SAN ANTONIO -

March 5th, 8:30 p.m.

I heard noises, voices, a lot of activity. I felt like I was in a secluded place far away from what was happening. I could hear everything, but couldn't see anything.

I tried to open my eyes, to see what was happening, but as much as my brain wanted to, my eyes just wouldn't open. The compression garments on my legs squeezed tightly as they filled with air, the blood pressure cuff on my right arm squeezed as well.

I heard the "beep, beep, beep" of a monitor and, in the distance, a tiny voice.

"When is Mommy going to wake up, Daddy?" my 8 year old daughter, Nicole, said. My mind screamed, "I'm awake, baby, and I'm fine!" Again, my mouth wouldn't cooperate. I felt Nicole's tiny hand on my foot, and heard my husband Tony reassuring her. "It takes time for all the medication to wear off, honey, she'll wake up soon." Tony stood by my side, rubbing my hand. I could see them both clearly in my mind. Nicole, with her long dirty blonde hair, pulled back in a ponytail, with just a wisp of it hanging down across her face. Her sparkling, brilliant blue eyes that she obviously got from her father. Tony, with his salt and pepper hair, and those few crows' feet around his eyes made prominent by his gentle and caring smile. "Are you sure we should be here? We should leave, Tony, and let you and Nicole be alone with Leslie when she wakes up."

I would know that voice anywhere. It was coming from the foot of the bed. It was my dear friend Julie Andreolli, talking in that Luling, Texas, twang accent I love so much. She and her husband Art had apparently been at the hospital for hours, supporting Tony and Nicole as they waited for my surgery to end.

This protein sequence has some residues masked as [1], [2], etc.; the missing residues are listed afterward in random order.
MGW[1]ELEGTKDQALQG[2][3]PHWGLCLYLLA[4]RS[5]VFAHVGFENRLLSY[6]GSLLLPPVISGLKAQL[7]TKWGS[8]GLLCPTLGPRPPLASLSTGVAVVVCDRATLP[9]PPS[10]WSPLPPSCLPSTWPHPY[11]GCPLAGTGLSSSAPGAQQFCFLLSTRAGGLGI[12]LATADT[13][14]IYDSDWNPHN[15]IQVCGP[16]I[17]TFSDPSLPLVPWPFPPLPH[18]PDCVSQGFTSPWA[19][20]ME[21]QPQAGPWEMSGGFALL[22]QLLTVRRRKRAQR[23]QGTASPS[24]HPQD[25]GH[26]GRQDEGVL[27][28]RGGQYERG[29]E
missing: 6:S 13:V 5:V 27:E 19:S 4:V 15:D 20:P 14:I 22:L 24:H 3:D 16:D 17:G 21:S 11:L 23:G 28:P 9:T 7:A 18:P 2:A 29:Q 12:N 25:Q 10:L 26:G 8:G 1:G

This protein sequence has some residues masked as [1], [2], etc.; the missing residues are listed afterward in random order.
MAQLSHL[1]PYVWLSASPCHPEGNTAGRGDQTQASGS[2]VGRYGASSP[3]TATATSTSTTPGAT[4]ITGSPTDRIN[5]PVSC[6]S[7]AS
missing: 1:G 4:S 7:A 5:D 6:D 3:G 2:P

"I can do this," I thought, "I can talk". I struggled and concentrated on opening my eyes. My lids felt so heavy, like they were taped shut. "I can do this, I can do this," I kept telling myself. Finally, after what felt like an hour (but was more like a minute) my eyes slowly opened. A sliver of light turned into a fog. As my eyes adjusted, the room came into focus. I looked at Art and Julie, and I smiled. "Hi, baby girl," Julie said in that nurturing, motherly voice. Art stood next to her with his arms folded high on his chest. He smiled at me. I tried to smile back, then turned my head towards Nicole. My mouth was so dry I couldn't speak. Again, I struggled to utter words. "Ice chips," I slowly and softly said. Nicole walked to the side of my bed, and grabbed a cup. "Here you go, Mommy!" she said, cheerfully, as she spoon-fed me the ice chips. I smiled. My mouth was like a dry sponge, and those ice chips tasted so wonderful. "Are you OK?"

It was déjà vu. I remember Nicole asking me that very same question 6 years ago when I woke up from my lumpectomy. She was only 2 at the time, but even now I can hear that little girl voice, the worry, the pure love of a frightened child. "I'm fine," I struggled to say. It was difficult to get words out. As my awareness improved, I looked around me. I felt paralyzed. Tubes, wires, and garments covered my body. The bed was elevated, pillows were all around me - under each arm, behind my head, beneath my legs. "MMMMMMMM," the compression garment hummed as it filled with air, squeezing my legs. I felt so claustrophobic. I couldn't move my arms or legs; I could only turn my head from side to side.

"How big are my boobs?" I asked in a raspy, broken voice. Tony laughed, "I can't see them yet, honey, they're all wrapped up." "But, did they take both of them?" I hoped they did. Going into surgery, it all depended on whether I had enough tissue in my abdomen. I knew the left one was going, but I wasn't sure about the right one. "They sure did," Tony said, as he held my right hand. "The doctors said everything went perfectly."